The Juniper Titmouse (Baeolophus ridgwayi) is a passerine bird in the tit family Paridae. The American Ornithologists’ Union split the Plain Titmouse (Parus inornatus) into the Oak Titmouse and the Juniper Titmouse in 1996, due to distinct differences in song, preferred habitat, and genetic makeup. The featured image above is a Creative Commons (CC) photo from Rich Hoeg. You can see the full sized image here. Below is my photo of the Oak Titmouse (Baeolophus inornatus). Click on the photo for a full sized image. You can also see my 10000 Birds post on the Oak Titmouse here.
Thanks to my friend Rebecca Carrier for penning this post for 10,000 Birds on my behalf.
Like many Santa Feans, I live next to a piñon-juniper (PJ) pygmy forest, a fairly dense area of small evergreens in the high-desert. One of my favorite bird species living by my house is the Juniper Titmouse. It’s not flashy – very drab grey, actually – but I like watching its antics. A busy bird, it’s skilled at acrobatics as it reaches for piñon nuts or hops around the trees outside my window. And, like the name implies, it is found mainly in the PJ forests of the six western states that have this type of habitat.
In 2017, my neighborhood, Aldea de Santa Fe, began a Juniper Titmouse Nesting Box Project in collaboration with the Cornell Lab of Ornithology’s NestWatch Program. The Aldea Birding Group that spearheaded this project placed 70 nest boxes in our open spaces and pulled in volunteers to monitor them during the bird’s mating season. Well, as a birder, how can you resist getting involved? I kept an eye on two boxes for several months this year (below Juniper Titmouse (CC) courtesy TJfromAZ’s Flickr page).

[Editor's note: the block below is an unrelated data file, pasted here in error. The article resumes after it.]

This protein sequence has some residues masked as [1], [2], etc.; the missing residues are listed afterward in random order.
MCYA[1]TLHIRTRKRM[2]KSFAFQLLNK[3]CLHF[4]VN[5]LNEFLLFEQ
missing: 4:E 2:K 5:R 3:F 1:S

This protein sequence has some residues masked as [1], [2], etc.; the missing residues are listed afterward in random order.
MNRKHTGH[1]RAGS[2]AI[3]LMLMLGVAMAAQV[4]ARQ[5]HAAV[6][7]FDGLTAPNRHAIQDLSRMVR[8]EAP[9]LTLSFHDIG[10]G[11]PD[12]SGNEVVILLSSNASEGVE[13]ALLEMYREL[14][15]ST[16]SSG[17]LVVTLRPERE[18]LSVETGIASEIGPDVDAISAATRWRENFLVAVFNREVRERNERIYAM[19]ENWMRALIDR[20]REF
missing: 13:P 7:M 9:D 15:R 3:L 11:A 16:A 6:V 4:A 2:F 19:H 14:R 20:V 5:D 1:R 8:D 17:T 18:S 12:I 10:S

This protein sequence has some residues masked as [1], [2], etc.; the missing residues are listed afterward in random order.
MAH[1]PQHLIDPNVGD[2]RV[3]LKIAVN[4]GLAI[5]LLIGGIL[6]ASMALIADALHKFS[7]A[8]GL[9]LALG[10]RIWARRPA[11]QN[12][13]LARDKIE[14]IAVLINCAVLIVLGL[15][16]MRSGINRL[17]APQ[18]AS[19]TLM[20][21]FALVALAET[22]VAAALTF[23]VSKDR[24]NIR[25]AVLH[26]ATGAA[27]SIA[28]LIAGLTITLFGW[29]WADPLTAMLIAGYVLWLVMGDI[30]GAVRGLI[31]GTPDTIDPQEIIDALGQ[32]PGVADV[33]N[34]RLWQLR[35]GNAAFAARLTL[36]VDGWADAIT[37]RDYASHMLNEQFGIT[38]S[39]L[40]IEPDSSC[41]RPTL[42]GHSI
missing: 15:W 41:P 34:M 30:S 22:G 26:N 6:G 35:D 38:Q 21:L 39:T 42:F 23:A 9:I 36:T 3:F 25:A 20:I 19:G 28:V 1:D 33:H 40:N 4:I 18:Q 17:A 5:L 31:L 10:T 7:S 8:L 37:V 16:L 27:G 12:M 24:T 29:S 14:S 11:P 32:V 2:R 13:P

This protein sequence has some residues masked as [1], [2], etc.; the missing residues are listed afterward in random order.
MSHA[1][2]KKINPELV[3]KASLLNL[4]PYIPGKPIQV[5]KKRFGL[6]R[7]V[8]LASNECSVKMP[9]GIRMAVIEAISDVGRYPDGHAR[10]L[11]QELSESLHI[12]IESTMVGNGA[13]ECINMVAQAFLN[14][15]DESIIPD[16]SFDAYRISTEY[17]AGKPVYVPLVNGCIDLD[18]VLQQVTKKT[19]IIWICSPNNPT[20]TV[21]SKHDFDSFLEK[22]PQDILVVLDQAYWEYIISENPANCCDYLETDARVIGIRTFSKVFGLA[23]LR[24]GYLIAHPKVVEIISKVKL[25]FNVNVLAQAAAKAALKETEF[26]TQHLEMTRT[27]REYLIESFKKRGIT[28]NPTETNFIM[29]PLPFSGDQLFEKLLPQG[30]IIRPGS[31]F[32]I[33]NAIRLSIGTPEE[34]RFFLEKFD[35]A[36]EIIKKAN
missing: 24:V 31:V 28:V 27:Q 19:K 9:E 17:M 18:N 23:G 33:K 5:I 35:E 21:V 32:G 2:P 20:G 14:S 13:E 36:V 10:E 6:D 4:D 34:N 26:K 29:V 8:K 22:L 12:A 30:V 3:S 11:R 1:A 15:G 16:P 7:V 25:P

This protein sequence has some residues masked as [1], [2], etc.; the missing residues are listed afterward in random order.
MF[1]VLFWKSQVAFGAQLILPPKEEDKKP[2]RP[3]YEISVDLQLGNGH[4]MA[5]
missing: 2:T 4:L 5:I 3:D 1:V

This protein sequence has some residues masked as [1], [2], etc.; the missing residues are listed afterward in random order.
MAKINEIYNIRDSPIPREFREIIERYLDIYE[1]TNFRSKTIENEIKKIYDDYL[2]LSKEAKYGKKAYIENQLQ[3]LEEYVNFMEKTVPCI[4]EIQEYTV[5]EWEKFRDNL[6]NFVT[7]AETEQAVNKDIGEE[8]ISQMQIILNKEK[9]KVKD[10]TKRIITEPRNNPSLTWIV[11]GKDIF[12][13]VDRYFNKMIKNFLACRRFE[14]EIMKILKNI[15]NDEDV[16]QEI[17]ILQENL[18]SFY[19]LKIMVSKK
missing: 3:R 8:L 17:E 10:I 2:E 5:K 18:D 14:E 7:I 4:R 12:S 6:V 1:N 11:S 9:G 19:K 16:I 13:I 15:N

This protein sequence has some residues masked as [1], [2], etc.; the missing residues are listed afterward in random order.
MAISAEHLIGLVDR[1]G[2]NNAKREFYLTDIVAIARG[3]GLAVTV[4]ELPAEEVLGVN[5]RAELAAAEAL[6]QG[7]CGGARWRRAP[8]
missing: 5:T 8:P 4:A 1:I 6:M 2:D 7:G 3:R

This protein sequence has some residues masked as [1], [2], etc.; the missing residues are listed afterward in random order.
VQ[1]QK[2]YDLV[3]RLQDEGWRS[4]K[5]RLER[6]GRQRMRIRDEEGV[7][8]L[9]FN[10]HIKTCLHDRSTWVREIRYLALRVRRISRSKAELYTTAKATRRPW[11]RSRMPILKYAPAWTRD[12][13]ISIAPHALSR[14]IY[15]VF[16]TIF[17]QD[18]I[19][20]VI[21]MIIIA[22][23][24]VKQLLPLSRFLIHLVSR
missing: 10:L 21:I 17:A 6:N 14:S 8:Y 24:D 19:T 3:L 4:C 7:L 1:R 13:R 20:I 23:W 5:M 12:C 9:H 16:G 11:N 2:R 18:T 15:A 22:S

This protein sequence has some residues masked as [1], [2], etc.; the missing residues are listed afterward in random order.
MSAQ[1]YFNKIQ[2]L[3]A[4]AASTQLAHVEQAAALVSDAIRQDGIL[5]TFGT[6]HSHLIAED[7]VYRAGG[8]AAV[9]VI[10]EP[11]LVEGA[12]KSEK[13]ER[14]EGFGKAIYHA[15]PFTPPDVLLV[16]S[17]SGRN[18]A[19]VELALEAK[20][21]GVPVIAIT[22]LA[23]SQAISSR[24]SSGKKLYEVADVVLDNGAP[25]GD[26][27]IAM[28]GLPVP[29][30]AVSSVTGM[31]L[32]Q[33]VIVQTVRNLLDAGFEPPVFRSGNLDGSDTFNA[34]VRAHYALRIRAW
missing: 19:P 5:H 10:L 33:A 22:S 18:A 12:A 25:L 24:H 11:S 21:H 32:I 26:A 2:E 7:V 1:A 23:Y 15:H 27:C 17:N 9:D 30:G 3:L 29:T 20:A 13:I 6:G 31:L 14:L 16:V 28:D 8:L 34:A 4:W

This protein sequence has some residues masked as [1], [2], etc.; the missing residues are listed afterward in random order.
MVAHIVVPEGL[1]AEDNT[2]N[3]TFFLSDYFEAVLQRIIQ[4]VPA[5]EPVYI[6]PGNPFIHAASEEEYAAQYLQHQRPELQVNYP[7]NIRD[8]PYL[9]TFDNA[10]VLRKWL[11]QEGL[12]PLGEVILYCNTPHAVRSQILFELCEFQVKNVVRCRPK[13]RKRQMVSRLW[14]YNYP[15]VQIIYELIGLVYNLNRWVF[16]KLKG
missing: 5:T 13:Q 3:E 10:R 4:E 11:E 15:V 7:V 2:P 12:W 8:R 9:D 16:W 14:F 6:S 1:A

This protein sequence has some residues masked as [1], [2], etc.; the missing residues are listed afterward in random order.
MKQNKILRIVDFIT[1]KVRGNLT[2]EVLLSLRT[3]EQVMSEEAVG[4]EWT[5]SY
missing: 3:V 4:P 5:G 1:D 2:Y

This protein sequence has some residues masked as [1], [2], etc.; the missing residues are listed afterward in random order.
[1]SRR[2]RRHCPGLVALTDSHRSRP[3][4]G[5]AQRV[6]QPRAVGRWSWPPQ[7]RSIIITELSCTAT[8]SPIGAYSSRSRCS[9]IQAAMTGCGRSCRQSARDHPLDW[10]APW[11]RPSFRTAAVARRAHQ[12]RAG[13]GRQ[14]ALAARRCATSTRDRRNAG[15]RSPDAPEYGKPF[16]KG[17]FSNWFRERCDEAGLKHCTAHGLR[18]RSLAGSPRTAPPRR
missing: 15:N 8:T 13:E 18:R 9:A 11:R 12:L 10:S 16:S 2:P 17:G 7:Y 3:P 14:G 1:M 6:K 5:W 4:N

Although the Juniper Titmouse is not officially a threatened species, its numbers have been declining due to loss of habitat. Aldea also received a National Wildlife Federation Certified Community Wildlife Habitat designation, so the community’s goal is not only to see how many nesting pairs we can count, but also to improve the habitat. Hopefully, we can increase its numbers through preservation and permaculture, as well as the Mountain Chickadee and Bewick’s Wren, which are also declining.
So, how many chicks hatched in my two boxes? None. But a Bewick’s Wren did build a nest, which it promptly abandoned before laying any eggs. Others had more luck. This year, the community counted nine Bewick’s Wren nests with 36 fledglings; 10 Juniper Titmouse nests with 38 fledglings; and one Mountain Chickadee nest with five fledglings. A total of 79 fledged, which beat our 2017 count of 52. We like to believe the increased numbers are due to our enhancement and preservation of the habitat. But perhaps “tweets” simply went out that Aldea is a great place to raise chicks.
This year, we received the following comment from Robyn Bailey of the Cornell Lab of Ornithology: “The Aldea Bird Group is by far the largest contributor of Juniper Titmouse nesting data that we have (72% of submissions). We at NestWatch are very excited that this group has burst onto the scene and quickly become our primary source of information about this species. In fact, they have risen to become the most active Nest Watching group in New Mexico (regardless of species), contributing 77% of the state’s data in 2018.”
Not bad for our little-known spot on the map. I’ll let you know how it goes next year.